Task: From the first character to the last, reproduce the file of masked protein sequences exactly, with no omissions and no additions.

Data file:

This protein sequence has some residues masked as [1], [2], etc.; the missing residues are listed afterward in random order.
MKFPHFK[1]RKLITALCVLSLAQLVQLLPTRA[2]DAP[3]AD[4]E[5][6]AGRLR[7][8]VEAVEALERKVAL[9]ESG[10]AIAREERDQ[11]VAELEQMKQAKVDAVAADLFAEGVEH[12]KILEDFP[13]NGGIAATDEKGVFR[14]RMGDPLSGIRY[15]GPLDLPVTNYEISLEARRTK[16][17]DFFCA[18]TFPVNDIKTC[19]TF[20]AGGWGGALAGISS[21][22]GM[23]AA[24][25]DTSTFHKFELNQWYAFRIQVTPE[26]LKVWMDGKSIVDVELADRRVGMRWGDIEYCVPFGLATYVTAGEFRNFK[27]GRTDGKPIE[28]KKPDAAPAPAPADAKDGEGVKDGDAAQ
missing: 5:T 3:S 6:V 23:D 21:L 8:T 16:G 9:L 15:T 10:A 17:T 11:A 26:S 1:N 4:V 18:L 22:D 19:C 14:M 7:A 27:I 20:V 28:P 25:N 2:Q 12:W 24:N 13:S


This protein sequence has some residues masked as [1], [2], etc.; the missing residues are listed afterward in random order.
MKFPHFK[1]RKLITALCVLSLAQLVQLLPTRA[2]DAP[3]AD[4]E[5][6]AGRLR[7][8]VEAVEALERKVAL[9]ESG[10]AIAREERDQ[11]VAELEQMKQAKVDAVAADLFAEGVEH[12]KILEDFP[13]NGGIAATDEKGVFR[14]RMGDPLSGIRY[15]GPLDLPVTNYEISLEARRTK[16][17]DFFCA[18]TFPVNDIKTC[19]TF[20]AGGWGGALAGISS[21][22]GM[23]AA[24][25]DTSTFHKFELNQWYAFRIQVTPE[26]LKVWMDGKSIVDVELADRRVGMRWGDIEYCVPFGLATYVTAGEFRNFK[27]GRTDGKPIE[28]KKPDAAPAPAPADAKDGEGVKDGDAAQ
missing: 5:T 3:S 6:V 23:D 21:L 8:T 16:G 9:L 15:T 10:A 17:T 11:A 26:S 1:N 4:V 18:L 22:D 19:C 14:M 7:A 27:I 20:V 28:P 25:N 2:Q 12:W 24:N 13:S